Mental health treatment is a historically recent endeavour, and for the most part, Australia is making good headway. Talk therapy is no longer much of a taboo, we have a diverse range of support services available, and we’re generally having more helpful conversations with our loved ones.
Inpatient care, however, is a facet of mental health treatment that maintains an air of the macabre. The concept of a psychiatric hospital still has a tendency to throw us right back to Ken Kesey’s 1962 portrayal in One Flew Over The Cuckoo’s Nest, or as the eerie setting to an array of low-budget slasher films.
But what’s it really like, in current-day Australia, to voluntarily be admitted into a psychiatric hospital? (Not bad, thanks for asking!)
I am a vibrant young woman who loves crafts and kitsch, and who happens to have Autism Spectrum Disorder and Attention Deficit Hyperactivity Disorder. I also experience issues with bipolarity and anxiety. While each of these umbrella terms is loaded with connotation, I’m not an archetype of disorder. Hardly anyone ever is. You wouldn’t pick me out on the street – unless you happen to be particularly curious about adults with poor fashion sense, or something like that.
This is my first long-term hospital stay for the purpose of balancing my medications to best suit my rather odd psychological portrait. As with most experiences, the reality is an amalgam of media-inspired expectations and some surprising differences.
If you want to use any contraband during your stay, you need to be supervised while you do it. This is how I found myself sitting in the bathroom clipping my toenails under the watchful eye of a nurse
For one thing, the rooms aren’t padded, although every other precaution is covered so the walls don’t have to be. Personal belongings are searched and certain items are put into storage – some obvious ones, like sewing needles and ibuprofen, but some that don’t even seem vaguely threatening, like tigerbalm or a small jar of honey. If you want to use any contraband during your stay, you need to be supervised while you do it. This is how I found myself sitting in the bathroom clipping my toenails under the watchful eye of a nurse.
Cords are shortened, plastic bags are forbidden, and every edge has been softly rounded away, likewise to the medications smoothing the sharper edges of my psyche. Even the water temperature is moderated so we cannot scald ourselves.
The precautions are understandable, but frightening in how they highlight the desperation of suicide. When life feels impossibly intolerable, everything becomes a potential weapon against our own existence.
To me, the lack of privacy is particularly overwhelming. There are no locks, and the staff have so much to do that they knock like an intrusive parent does – while they are already halfway through the door. There are hourly “obs” to check that you are still functioning. In the night, torchlights flutter across your face and seep through your eyelids. Two days in, I started worrying over how I would navigate masturbating stealthily. The next evening, I got caught masturbating by a poor, ill-fated nurse.
On television shows, group therapy is commonly portrayed like a demoralising Alcoholics Anonymous meeting. It is much less intimidating, and it exists for a reason – it genuinely helps. There are three different groups to attend each weekday, plus a morning walk. And while we do sometimes sit in a circle with strangers and talk about our woes, this isn’t the predominant theme of the group therapies.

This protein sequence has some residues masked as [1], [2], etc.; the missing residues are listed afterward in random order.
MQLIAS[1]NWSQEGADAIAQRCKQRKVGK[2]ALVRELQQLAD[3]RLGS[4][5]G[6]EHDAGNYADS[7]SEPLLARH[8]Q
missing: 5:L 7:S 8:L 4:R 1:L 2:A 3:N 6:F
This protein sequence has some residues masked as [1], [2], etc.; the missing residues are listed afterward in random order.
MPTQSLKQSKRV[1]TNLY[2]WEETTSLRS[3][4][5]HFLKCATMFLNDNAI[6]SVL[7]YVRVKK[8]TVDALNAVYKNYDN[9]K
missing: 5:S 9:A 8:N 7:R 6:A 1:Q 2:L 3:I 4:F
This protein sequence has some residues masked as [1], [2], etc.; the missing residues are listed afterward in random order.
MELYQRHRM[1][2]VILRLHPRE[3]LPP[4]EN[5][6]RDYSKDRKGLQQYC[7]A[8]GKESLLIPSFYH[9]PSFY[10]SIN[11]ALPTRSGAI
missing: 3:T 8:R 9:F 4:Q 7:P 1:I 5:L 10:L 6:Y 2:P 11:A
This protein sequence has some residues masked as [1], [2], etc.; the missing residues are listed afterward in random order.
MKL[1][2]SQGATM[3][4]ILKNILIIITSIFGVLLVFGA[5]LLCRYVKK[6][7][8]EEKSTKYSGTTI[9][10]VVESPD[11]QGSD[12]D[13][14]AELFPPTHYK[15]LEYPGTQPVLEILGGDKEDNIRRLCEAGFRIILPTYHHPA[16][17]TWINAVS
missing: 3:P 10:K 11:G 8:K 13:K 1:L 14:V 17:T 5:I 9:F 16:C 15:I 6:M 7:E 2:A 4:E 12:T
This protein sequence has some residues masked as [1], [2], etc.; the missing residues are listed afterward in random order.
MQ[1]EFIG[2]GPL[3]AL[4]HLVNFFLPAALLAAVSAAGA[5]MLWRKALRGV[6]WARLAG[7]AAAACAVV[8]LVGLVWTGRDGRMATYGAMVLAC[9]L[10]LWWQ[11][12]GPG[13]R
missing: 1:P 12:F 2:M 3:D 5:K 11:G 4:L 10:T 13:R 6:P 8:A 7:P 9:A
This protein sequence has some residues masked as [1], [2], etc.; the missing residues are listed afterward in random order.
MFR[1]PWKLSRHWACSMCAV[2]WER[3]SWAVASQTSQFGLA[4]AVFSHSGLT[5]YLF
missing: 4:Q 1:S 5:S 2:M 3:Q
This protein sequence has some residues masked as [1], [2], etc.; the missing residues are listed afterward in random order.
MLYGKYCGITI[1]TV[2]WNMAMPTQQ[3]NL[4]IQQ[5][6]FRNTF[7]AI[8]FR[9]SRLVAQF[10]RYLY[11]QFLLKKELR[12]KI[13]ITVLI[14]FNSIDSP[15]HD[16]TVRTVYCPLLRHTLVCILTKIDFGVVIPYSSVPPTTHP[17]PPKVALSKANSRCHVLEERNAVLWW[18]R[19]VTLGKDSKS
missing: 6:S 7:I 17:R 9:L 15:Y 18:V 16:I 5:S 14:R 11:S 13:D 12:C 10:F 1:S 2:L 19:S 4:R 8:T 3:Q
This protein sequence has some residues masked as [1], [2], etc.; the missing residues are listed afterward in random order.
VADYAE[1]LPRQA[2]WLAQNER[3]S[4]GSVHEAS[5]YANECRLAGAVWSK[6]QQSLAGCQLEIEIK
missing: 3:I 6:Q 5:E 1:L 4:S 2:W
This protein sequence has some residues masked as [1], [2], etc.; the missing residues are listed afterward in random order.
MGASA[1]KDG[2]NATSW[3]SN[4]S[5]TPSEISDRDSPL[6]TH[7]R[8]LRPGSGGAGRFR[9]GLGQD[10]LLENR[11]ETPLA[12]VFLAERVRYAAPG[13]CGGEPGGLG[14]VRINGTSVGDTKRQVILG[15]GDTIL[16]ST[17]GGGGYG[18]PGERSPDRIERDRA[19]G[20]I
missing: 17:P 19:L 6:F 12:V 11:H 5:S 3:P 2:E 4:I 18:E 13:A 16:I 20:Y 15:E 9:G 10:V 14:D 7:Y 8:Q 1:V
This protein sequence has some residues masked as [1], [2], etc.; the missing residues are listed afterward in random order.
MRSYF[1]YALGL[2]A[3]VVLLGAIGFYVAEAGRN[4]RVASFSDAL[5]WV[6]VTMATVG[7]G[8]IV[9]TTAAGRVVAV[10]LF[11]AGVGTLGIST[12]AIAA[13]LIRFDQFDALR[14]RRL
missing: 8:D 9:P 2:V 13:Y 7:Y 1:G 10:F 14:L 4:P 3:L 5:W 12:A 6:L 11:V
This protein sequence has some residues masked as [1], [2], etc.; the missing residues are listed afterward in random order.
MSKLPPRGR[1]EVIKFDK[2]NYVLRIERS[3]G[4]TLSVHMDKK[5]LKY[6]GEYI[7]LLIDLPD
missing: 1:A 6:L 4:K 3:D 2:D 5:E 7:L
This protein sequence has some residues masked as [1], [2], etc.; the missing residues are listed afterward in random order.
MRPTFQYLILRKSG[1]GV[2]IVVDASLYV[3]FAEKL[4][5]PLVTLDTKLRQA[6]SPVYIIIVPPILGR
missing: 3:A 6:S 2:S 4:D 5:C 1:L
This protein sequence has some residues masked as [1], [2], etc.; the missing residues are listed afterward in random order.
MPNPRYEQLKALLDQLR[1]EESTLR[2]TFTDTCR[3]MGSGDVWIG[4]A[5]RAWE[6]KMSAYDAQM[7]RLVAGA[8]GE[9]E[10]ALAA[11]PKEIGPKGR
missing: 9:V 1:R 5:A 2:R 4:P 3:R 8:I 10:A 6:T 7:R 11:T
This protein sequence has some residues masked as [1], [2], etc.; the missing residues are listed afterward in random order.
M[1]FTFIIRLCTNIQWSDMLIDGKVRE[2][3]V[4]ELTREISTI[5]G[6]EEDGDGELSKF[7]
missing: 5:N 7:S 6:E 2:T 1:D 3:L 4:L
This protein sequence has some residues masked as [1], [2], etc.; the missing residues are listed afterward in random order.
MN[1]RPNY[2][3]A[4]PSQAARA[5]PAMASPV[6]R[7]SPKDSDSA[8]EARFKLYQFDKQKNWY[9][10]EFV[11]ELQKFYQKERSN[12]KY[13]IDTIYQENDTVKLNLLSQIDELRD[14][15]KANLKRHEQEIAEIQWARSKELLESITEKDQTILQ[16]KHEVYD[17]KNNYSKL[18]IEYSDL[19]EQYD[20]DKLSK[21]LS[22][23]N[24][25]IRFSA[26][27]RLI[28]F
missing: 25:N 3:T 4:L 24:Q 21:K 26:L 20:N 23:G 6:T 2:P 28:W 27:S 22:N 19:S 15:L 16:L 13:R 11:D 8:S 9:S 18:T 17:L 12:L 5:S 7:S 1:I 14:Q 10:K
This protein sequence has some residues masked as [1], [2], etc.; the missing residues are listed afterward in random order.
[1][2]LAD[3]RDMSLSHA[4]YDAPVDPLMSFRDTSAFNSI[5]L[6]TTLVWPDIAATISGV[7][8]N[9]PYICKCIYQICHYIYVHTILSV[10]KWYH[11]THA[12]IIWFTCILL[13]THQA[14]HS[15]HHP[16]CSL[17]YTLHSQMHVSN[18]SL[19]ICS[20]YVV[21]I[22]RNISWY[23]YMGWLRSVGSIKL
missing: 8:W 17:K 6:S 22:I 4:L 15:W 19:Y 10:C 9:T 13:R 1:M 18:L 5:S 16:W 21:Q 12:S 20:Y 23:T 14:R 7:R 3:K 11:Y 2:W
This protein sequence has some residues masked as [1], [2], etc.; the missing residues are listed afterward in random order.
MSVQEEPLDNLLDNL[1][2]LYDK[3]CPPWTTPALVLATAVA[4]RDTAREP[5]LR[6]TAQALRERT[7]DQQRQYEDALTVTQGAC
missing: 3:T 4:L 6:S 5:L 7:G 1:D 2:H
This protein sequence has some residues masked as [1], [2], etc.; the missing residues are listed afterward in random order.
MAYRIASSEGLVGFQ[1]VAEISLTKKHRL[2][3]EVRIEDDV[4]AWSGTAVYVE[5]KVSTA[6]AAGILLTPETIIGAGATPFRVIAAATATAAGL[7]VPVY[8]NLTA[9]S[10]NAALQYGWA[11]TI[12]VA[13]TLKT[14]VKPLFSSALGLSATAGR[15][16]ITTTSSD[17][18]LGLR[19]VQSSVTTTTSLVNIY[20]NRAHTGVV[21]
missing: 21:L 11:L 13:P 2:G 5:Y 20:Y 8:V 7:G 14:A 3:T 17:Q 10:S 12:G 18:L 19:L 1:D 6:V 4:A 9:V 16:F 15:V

Sometimes we do yoga, art or music. Sometimes we learn about psychological theories. Often, if we are doing a talk-based therapy, it will be focused on practical coping strategies, improved thinking patterns, and symptom management. The group facilitators are hyper-cognisant of our boundaries, and check up on anyone afterwards if they are concerned that the subject matter may have been overwhelming.
With fewer distractions, we are left with an acute sense of humanity that often eludes us in our regular lives, in our jobs, in the world
The patients in the hospital, myself included, are indistinguishable from any people you could randomly pick out of a public place. There are the ones that never thought they would find themselves here, the ones that have been in and out of treatment for years, and the ones that you’d never suspect had a care in the world. We are your grandmother, your football coach, or your fun aunt. We are you.
While brewing tea, I spoke to a fellow patient about the unprecedented warmth of the hospital community. He offered an interesting theory which I wrote in my diary.
“It’s the social levelling. It interrupts the usual functioning of our ego. Being here, we know we’re all the same somehow, no matter how different we otherwise are.”
He was right. With fewer distractions, we are left with an acute sense of humanity that often eludes us in our regular lives, in our jobs, in the world. We cannot plead ignorance to each other’s humanness in the same way that often helps us sleep at night. Whether a high school student or a businessman, all that’s left to offer is empathy.
The biggest and most welcome surprise is the enriching nature of the experience. We are offered safety, support, and a library stocked with hilariously embarrassing Mills and Boon titles. I am where I need to be, but am being set up to succeed once I leave too. And if I can’t sneak in a pencil sharpener, there’s a slim chance that a slasher villain can break loose.
According to the Black Dog Institute, 75 per cent of people who receive inpatient mental health care experience improved long and short term outcomes. I think I can be one of them.
Watch the two-part documentary series How ‘Mad’ Are You? on SBS On Demand.